Tuesday, April 27, 2004

How we age with our magazines

Two premiere issues in my collection are More and My Generation, both directed at the young senior demographic, people fighting hard to stay “young.” Here’s an interesting observation in the article 'Selling the ‘Boomer Babes': more, my generation, and the 'New' Middle Age” by Carolyn Kitch in Journal of Magazine and New Media Research, Spring 2003 at Ball State University.

“[T]he mission of magazines such as More and My generation is to celebrate not middle age itself but the reader’s ability to avoid looking or acting middle-aged. Such a goal is built on consumer products that presumably allow the reader to continue to drink from the fountain of youth. This powerful commercial proposition—fueled by a huge Baby Boom audience that, if we believe demographers and social critics, is supremely self-absorbed—is behind the phenomenon that is being credited as “progress” in the mass-media depiction of middle-aged women.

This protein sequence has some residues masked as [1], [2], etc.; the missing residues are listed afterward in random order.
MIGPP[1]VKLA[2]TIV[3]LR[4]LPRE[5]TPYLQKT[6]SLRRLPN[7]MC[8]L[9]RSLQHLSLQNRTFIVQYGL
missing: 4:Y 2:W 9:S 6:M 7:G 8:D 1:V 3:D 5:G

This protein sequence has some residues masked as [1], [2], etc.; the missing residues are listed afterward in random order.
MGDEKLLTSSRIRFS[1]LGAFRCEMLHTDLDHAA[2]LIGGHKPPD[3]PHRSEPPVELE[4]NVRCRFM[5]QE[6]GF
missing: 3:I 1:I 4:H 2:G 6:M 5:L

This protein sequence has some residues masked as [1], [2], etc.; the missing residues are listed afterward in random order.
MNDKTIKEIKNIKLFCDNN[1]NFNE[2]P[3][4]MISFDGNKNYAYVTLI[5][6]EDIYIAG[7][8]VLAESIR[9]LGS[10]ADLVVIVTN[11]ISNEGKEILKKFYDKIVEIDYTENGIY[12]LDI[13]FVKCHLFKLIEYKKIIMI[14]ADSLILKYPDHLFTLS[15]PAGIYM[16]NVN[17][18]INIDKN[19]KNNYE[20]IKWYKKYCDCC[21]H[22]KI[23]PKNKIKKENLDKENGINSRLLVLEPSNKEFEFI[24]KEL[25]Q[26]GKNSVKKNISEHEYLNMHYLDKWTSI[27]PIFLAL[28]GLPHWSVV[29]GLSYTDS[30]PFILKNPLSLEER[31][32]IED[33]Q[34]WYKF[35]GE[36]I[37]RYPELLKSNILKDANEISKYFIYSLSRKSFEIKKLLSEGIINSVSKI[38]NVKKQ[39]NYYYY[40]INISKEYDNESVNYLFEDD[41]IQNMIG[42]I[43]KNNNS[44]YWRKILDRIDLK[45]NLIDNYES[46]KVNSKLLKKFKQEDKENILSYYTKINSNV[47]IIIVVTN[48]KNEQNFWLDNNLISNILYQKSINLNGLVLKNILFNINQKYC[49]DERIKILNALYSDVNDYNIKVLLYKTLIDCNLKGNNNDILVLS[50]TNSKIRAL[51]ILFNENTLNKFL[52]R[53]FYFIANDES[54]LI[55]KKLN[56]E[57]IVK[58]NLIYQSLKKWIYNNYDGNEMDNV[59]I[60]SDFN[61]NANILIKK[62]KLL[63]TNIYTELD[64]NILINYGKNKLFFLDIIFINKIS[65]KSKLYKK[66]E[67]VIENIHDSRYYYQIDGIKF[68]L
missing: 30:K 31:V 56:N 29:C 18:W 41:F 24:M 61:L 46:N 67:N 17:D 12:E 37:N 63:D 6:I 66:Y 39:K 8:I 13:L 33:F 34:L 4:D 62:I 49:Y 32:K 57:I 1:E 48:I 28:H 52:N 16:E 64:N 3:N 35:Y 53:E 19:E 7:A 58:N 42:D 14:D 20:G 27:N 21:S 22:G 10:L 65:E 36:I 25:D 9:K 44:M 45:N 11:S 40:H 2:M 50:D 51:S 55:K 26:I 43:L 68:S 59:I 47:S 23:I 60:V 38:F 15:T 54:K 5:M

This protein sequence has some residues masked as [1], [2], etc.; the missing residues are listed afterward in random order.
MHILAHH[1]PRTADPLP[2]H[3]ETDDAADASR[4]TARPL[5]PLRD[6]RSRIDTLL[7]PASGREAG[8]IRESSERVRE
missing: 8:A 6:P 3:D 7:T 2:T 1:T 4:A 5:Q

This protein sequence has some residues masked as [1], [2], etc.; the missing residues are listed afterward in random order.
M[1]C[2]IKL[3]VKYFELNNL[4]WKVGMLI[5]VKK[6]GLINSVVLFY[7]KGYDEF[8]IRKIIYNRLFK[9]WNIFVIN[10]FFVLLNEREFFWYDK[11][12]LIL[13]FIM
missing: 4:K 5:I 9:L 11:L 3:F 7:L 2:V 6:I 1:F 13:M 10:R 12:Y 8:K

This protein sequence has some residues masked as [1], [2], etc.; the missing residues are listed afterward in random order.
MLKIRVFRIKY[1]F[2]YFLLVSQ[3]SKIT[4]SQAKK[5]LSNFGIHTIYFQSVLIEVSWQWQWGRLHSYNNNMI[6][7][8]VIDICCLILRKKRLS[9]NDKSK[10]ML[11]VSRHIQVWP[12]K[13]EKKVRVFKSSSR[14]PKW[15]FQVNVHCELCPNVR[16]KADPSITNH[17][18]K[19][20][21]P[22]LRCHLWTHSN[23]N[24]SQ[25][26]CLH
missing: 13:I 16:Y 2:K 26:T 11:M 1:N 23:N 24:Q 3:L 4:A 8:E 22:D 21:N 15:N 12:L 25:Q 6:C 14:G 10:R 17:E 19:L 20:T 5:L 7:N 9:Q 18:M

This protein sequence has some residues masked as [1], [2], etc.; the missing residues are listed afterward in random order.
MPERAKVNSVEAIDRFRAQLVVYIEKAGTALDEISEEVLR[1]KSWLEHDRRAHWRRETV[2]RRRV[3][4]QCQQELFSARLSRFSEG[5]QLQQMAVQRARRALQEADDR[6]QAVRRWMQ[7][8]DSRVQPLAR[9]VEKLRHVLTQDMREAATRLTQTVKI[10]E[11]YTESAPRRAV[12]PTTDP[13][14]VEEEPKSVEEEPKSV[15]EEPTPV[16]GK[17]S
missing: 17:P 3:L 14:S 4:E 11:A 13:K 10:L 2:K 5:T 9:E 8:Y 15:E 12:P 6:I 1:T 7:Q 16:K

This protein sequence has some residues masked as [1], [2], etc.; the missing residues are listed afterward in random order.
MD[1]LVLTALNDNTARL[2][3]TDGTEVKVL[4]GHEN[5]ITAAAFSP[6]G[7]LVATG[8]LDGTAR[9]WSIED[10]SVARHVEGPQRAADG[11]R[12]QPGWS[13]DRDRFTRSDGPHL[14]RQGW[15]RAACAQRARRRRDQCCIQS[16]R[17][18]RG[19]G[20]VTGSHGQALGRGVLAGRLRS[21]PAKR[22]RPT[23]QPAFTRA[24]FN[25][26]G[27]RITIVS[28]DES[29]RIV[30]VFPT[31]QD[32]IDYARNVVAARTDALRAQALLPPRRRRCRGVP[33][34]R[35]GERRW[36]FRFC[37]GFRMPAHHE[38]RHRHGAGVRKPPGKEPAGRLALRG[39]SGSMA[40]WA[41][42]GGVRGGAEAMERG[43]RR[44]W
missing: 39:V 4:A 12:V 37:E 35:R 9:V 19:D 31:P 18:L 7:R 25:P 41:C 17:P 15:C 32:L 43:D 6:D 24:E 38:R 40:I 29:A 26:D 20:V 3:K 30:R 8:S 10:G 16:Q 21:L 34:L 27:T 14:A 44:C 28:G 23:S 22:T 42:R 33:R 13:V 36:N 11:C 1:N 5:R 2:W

In depicting middle-aged women as vibrant and beautiful, both publications have attempted to correct a long-held stereotype and fill a representational void. Yet their focus on the prevention of aging—and on congratulating readers as being “smart” and “savvy” for wanting to stay young—falls squarely within familiar marketing techniques that combine fear and flattery. Such an appeal always has been central to the selling of younger-women’s magazines and the marketing of those younger audiences to advertisers. Now it has been replicated for older female audiences. At the same time, older women now have unrealistically perfect ideals of beauty that previously were available only within a younger age group. Such outcomes are arguably more cause for concern than celebration.”


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